How was your vacation?
I recently returned from a five day, solo backpacking adventure on a seventy-five-mile section of the Pacific Crest Trail in Washington’s Cascade mountains. You may remember the PCT, the west coast version of the Appalachian Trail, from the bestselling book and movie, Wild.
I am an avid day hiker and have done a number of overnight backpacking trips - I have even climbed Mount Rainier, but I had no idea how physically challenging this endeavor would be.
Towards the end of the second day, I had already hiked fifteen miles with one to go. This last mile included a modest five hundred feet of elevation gain before reaching camp at the top of Cathedral Pass. At this point, my legs were like jelly and I could go no further. As I sat there on the side of the trail, I quickly realized that I was out in the middle of one of the most remote sections of the entire PCT. No one was going to come and get me, bring me water, or carry my forty-five-pound...
In case you missed it, the luxury and niche travel business has been exploding in growth. Tour operators are offering more upscale itineraries with custom built coaches and five-star hotels than ever before. Capacity in the luxury cruise segment increased by 45% in 2016 alone, and will double again by 2020. And of course, river cruising is still on a juggernaut, fueling the growth more than any other sector.
There is no shortage of customers either. Forget the millennials – at least for now. They are not what’s driving this boom. It is in fact- the “Boomers.” According to Northern Trust, a Chicago-based wealth management firm, more than 50% of the discretionary dollars available in the market today is in the hands of, you guessed it -the Boomers! Their number one interest just happens to be travel.
Folks, the opportunity is now and will be here for the foreseeable future. In my experience, I have seen a tremendous shortage of travel professionals who are...
I may have attended the University of Georgia (Go Dawgs!), but as my Uncle Howard once told me - my real education was the summer of my freshman year I spent selling books door-to-door. In those short two and one-half months, I developed many of the life skills that have become an integral part of who I am today.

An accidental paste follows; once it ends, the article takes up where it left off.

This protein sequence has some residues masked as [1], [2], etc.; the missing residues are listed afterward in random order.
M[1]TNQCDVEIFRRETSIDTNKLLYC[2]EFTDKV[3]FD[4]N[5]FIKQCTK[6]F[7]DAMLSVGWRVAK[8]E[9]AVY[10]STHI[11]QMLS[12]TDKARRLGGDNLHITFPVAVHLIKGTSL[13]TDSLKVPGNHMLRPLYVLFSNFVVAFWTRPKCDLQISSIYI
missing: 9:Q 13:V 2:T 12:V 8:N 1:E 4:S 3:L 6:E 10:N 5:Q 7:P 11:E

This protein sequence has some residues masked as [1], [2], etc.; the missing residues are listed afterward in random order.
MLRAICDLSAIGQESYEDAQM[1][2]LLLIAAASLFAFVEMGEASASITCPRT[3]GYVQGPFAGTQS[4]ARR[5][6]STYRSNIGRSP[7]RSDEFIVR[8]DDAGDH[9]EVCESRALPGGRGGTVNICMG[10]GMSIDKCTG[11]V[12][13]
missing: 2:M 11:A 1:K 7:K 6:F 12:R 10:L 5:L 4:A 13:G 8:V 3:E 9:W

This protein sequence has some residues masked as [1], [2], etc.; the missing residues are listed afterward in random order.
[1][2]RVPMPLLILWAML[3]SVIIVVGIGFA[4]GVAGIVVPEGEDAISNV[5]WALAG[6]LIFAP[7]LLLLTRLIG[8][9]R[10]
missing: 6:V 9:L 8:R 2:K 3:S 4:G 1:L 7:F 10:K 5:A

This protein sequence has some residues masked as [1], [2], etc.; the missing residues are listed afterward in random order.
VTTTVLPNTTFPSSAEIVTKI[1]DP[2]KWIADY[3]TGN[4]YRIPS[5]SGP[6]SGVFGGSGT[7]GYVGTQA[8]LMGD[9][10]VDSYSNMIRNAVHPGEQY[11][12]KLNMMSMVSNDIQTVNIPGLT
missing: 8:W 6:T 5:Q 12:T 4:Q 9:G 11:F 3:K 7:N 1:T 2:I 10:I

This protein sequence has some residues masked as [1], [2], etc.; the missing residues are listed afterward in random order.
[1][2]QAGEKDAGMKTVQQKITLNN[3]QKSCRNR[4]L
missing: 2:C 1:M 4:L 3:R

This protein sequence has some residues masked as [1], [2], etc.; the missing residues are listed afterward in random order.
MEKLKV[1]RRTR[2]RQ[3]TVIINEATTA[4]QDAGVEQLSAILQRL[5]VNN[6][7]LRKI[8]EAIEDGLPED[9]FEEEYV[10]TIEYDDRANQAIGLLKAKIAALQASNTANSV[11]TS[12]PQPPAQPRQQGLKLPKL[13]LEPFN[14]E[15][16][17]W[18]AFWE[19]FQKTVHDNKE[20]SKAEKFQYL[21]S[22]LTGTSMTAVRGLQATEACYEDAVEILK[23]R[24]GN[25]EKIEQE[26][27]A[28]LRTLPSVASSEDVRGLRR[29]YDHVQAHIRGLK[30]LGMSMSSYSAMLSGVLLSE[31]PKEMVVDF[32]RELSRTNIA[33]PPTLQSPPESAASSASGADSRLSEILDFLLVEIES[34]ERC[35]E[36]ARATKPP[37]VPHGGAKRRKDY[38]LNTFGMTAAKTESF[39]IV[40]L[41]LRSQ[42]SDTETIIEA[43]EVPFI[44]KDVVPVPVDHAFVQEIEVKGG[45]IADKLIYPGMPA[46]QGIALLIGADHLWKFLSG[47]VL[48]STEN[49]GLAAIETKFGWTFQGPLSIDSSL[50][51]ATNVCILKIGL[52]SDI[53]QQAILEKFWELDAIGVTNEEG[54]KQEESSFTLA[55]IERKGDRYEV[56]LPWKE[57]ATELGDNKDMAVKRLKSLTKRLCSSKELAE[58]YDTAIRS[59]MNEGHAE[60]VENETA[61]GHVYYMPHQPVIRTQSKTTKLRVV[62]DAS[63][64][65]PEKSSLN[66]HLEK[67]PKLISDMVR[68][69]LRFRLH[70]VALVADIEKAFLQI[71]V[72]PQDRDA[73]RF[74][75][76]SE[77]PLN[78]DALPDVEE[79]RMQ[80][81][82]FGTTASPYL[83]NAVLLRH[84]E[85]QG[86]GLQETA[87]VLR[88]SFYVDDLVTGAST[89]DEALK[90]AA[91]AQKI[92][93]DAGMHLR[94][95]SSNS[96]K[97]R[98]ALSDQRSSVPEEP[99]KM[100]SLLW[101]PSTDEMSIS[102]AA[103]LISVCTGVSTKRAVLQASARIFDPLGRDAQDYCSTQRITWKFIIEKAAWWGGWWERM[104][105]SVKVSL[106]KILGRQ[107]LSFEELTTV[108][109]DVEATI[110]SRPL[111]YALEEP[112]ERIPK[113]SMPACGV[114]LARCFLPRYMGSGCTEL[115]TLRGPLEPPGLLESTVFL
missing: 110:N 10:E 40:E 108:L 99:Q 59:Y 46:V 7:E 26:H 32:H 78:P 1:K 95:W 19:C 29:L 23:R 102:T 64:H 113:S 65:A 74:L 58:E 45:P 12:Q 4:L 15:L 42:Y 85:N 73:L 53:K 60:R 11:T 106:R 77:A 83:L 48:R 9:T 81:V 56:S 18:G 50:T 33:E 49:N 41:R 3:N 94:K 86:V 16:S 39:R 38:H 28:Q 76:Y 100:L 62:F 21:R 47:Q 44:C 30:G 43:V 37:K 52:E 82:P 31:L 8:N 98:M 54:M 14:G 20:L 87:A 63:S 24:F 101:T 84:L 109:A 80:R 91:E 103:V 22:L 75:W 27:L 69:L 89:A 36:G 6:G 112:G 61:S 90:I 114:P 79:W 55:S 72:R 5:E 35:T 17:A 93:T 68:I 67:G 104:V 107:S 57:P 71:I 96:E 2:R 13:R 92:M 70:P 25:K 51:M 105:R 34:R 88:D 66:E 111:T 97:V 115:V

Knocking on doors and proactively presenting my product to families with a specific need my educational books could help solve, showed me that I can earn a lot more commission by taking the game to my customer than waiting for them to come to me.
As a result, for most of my sales career I have made “prospecting” my priority. I believe it is the missing link between just getting by, and real success in sales.
If you have been in or around the sales profession for any length of time, you have undoubtedly heard salespeople described as “hunters” and “farmers”. Unfortunately, the latter is how most operate, regardless of their product or...
Remember when you first decided to become an independent travel professional. You were so excited to be embarking on a new career, one that could take you all over the world, live a lifestyle others only dream about, and heck -you were even going to get paid for it! The thought of associating yourself with a trusted brand or finding a business model that you worked for you made the decision that much easier. Regardless of the reason– you jumped in with both feet.
Fast forward to today. You are lost. You feel like the pumpkin that was once Cinderella’s beautiful carriage. You are going through the motions, but don’t know what to do next, or in some cases- even where to start? Sound familiar? You are not alone, this is very common among small business owners, regardless of industry.
In hindsight, you may have asked yourself these four questions, but it’s not too late.
1. “What is it that gets me out of...
I had just finished presenting my Selling to the Affluent Traveler seminar at a recent industry conference, when one of the attendees asked the question, “Dan, how do you feel about fees?” This is a loaded question and, while it was outside of the scope of the program, everyone in the room was waiting for my response.
“I love fees!” I replied, to which you could almost hear a collective sigh of relief. “Especially service fees, but in my opinion,” I continued, “you should only charge planning fees if you are adding value to the purchase!”
To charge a planning fee or not is a subject as hotly debated as any. There are valid arguments supporting both sides. Assuming that you have a specific skill or expertise that differentiates you or your agency, customers are seeking you out, or you are planning a “Planes, Trains, & Automobiles” FIT itinerary - by all means, charge an upfront planning...